Honolulu, HI 96813-3484

BACKGROUND
LWCF grants provide a match for State and County funds to acquire new land for outdoor recreation and develop or renovate recreational facilities. Since 1967, the State of Hawai‘i and the four counties have received more than $38 million in LWCF grants for acquisition and development of outdoor recreation lands and facilities. In recent years, LWCF grants have been awarded to the County of Hawaii to install new playground equipment at Panaewa Zoo in Hilo, to the City and County of Honolulu to replace the ball field lights at Ala Wai Community Park, to the County of Maui to construct a new skate park within the Lahaina Recreation Center, and to State Parks for renovation of the Makapu‘u Trail within the Kaiwi State Scenic Shoreline on O‘ahu.

 

Nation’s First Federal Combined Solar Power Purchase Launched

The U.S. Environmental Protection Agency, U.S. Forest Service, Department of Energy and General Services Administration announced the first ever federal partnership to purchase solar power. This action follows President Obama’s order last month requiring federal agencies to cut their greenhouse gas emissions by 40 percent and increase their renewable energy use to at least 30 percent over the next 10 years.

Click to read document

Click to read document

The federal government is the single largest energy consumer in the nation. Government-wide, the electricity bill is $5 billion a year, paying for 57 billion kilowatt-hours of electricity in nearly 500,000 buildings. As Executive Order 13693, Planning for Federal Sustainability in the Next Decade, is implemented, the annual savings are estimated to be almost $1 billion in avoided energy costs.

The Federal Aggregated Solar Procurement Project (or FASPP) is a contract solicitation designed to take advantage of economies of scale in solar installation. Due to contracting challenges and high costs, agencies have made limited progress installing solar systems. Agencies in the FASPP will use the same contract solicitation and contractor for greater efficiency and cost effectiveness, and third-party financing to cover upfront costs. The project includes nine federal sites in San Jose, Menlo Park, Sacramento, San Francisco, San Bruno, Santa Rosa, Carson City and Reno, and the Forest Service regional office at Mare Island. Initially, the project will produce up to 5 megawatts of solar power across multiple federal sites in California and Nevada.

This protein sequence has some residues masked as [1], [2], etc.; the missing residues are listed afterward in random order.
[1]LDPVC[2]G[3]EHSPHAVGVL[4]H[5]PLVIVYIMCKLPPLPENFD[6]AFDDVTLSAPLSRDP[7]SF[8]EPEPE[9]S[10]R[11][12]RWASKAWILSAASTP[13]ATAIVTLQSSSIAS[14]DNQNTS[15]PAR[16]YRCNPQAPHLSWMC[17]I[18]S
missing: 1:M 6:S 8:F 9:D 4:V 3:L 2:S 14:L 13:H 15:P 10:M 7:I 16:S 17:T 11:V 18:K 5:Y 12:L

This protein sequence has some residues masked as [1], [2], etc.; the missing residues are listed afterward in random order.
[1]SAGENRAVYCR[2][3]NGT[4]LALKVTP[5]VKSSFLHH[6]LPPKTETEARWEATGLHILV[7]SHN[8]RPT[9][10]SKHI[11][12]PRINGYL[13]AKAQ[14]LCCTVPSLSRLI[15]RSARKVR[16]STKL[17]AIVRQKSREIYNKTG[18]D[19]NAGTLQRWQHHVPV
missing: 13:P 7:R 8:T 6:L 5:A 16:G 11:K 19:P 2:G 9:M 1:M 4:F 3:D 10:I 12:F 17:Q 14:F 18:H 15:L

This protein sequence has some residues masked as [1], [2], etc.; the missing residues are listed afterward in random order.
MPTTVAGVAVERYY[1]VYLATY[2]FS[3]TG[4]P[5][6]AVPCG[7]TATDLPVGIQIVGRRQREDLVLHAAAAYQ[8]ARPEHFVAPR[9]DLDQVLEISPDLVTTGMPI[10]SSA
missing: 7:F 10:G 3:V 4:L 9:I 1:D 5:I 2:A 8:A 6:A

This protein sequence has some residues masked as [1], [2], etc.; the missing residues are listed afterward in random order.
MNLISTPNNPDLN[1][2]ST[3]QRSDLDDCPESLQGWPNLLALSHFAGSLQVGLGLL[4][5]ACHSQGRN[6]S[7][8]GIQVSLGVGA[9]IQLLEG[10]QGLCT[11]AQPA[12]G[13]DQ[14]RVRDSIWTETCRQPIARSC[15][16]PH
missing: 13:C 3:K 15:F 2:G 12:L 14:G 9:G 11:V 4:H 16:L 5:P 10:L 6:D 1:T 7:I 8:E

“This model can help us achieve the President’s Executive Order calling for federal agencies to work together on procurements to increase clean energy use,” said Jared Blumenfeld, EPA’s Regional Administrator for the Pacific Southwest. “By combining our efforts with our federal partners at the Forest Service, Department of Energy, and GSA, we are proving that solar power and other clean energy will save money, protect our air and water, and help us fight climate change.”